Expert Evidence on Trial: Social Researchers in the International Criminal Courtroom

American Ethnologist, Issue 43(4), 2016

29 Pages Posted: 19 May 2016 Last revised: 8 Aug 2018

See all articles by Richard Ashby Wilson

Richard Ashby Wilson

University of Connecticut School of Law; University of Connecticut

Date Written: May 18, 2016


Social researchers often feature as expert witnesses in international criminal trials, where they can exert a strong influence on a court’s understandings of mass atrocities. Analysis of over 400 expert appearances shows that, overall, international judges prefer experts who use scientific methods, but when social researchers are called, courts favor qualitative researchers over quantitative ones. In two international speech-crimes trials, a language expert was preferred to a quantitative sociologist because the former did not challenge the sovereignty of judges or the status hierarchy of the courtroom. When excluding quantitative experts, judges cite “common sense” as the basis of facticity and knowledge. The prevailing epistemological framework at international criminal tribunals results from the knowledge strategies of legal actors operating in a structurally fragile context.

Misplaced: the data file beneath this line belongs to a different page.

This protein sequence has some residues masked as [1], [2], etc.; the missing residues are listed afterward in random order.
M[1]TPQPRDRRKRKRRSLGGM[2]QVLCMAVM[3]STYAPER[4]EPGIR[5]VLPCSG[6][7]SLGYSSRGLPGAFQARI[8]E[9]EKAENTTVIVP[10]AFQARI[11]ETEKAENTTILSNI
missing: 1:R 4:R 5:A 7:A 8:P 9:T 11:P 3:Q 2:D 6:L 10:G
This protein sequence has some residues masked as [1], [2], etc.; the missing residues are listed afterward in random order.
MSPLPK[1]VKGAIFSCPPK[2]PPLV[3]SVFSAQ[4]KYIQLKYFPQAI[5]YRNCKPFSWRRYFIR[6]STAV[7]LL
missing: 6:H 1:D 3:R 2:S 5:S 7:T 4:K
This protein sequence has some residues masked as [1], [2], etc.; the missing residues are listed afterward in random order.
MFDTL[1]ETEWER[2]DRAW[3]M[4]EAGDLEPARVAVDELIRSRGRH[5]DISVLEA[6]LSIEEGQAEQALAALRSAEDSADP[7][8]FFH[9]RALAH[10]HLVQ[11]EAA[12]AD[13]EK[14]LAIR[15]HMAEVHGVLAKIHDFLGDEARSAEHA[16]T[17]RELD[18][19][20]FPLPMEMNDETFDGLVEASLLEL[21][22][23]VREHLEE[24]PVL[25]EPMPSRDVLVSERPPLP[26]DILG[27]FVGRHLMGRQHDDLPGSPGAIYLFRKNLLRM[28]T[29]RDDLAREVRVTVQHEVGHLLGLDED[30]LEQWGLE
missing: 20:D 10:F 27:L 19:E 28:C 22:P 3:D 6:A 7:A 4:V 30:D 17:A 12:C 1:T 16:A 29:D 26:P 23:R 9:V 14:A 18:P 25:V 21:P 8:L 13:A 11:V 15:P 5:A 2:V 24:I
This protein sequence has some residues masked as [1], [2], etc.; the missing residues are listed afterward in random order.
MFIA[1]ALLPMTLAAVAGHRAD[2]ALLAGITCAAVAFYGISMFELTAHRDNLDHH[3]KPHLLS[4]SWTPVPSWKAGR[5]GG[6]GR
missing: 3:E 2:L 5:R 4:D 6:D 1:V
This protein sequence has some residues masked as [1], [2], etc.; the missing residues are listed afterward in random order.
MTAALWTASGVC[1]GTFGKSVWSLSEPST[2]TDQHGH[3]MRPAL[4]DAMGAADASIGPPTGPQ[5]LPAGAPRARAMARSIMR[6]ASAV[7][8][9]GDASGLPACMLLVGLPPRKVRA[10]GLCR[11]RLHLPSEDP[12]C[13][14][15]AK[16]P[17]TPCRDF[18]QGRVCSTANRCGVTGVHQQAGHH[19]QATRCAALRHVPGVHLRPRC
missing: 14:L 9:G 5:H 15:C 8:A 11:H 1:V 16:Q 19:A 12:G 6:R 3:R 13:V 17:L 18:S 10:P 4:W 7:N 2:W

Keywords: legal anthropology, law and epistemology, expert witnesses, hate speech, incitement, international criminal law, human rights, genocide

Suggested Citation

Wilson, Richard Ashby, Expert Evidence on Trial: Social Researchers in the International Criminal Courtroom (May 18, 2016). American Ethnologist, Issue 43(4), 2016. Available at SSRN:

Richard Ashby Wilson (Contact Author)

University of Connecticut School of Law ( email )

65 Elizabeth Street
Hartford, CT 06105
United States


University of Connecticut ( email )

354 Mansfield Road
Storrs, CT 06269-1176
United States


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